At just over 2 pounds 4 ounces, the Valandré La Fayette offers good loft for the weight. The water resistant Pertex Microlight shell is very breathable while offering resistance from condensation. The short center zip offers limited ventilation but is excellent for side sleepers because it keeps the zipper at ground level. While the collar/hood combination is one of the most efficient I’ve seen, the zipper, Velcro, cords, and cordlocks converge right at your mouth which is uncomfortable.
- Very good loft for the weight
- Water-resistant Pertex shell
- High-loft 850+ fill power down
- Center zip helps with insulation and is perfect for side sleepers
- Highly efficient draft collar
What’s Not So Good
- Velcro and two locking drawcords converge at your face and mouth, leading to discomfort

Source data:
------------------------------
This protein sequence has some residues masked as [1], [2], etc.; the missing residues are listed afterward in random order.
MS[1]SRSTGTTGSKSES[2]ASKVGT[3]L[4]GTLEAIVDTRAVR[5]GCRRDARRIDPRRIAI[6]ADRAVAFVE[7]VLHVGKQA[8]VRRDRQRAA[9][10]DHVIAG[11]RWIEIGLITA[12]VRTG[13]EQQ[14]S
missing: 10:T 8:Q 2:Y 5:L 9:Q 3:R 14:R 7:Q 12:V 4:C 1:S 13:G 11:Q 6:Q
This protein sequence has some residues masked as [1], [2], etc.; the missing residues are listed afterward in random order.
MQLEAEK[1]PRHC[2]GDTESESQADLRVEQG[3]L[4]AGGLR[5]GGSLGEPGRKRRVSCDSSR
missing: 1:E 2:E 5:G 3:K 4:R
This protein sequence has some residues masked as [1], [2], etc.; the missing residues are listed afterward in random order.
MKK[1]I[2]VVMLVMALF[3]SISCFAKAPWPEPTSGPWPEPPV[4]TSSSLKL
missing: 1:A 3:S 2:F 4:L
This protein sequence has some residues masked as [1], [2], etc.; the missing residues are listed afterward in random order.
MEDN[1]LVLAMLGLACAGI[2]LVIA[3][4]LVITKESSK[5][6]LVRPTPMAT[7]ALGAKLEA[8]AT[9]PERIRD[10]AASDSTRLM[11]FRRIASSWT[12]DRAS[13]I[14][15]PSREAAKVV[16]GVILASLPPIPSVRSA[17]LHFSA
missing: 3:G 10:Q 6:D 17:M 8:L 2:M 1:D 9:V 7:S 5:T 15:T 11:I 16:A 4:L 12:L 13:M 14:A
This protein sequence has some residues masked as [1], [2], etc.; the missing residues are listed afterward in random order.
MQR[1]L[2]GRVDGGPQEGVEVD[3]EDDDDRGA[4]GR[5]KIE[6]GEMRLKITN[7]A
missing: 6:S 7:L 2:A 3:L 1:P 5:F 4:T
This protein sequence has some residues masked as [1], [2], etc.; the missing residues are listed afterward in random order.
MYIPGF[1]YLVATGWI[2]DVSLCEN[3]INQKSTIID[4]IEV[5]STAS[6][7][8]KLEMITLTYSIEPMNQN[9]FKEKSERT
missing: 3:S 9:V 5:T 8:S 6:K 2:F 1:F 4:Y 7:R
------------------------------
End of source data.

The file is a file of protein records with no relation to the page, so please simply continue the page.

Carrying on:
- Short zipper limits ventilation options
- Bag is easily affected by moisture
|2006 Valandré La Fayette|
|Hooded, center-zip mummy bag|
|19.4 oz (550 g) 850+ fill goose down|
|Measured top loft 3.0 in (7.6 cm); total loft 6.0 in (15.2 cm); claimed loft n/a|
Manufacturer Claimed Temperature Rating
|5 °F (-15 °C) “extreme rating”|
|Measured weight 2 lb 4.2 oz (1025 g); manufacturer’s specification 2 lb 3.3 oz (1000 g)|
|Medium user length (6 ft 0.5 in, 185 cm) tested; also available in short (5 ft 7 in, 170 cm) and long (6 ft 6 in, 200 cm)|
|Test Sample shell 30d Pertex P669RS Microlight – 1.4 oz/yd2 (46 g/m2); lining 30d Pertex P666 – 1.3 oz/yd2 (43 g/m2)
Current shell Asahi KASEI Impact 66 Polyamid ripstop; lining Asahi KASEI Anti Static Impact 66 Polyester ripstop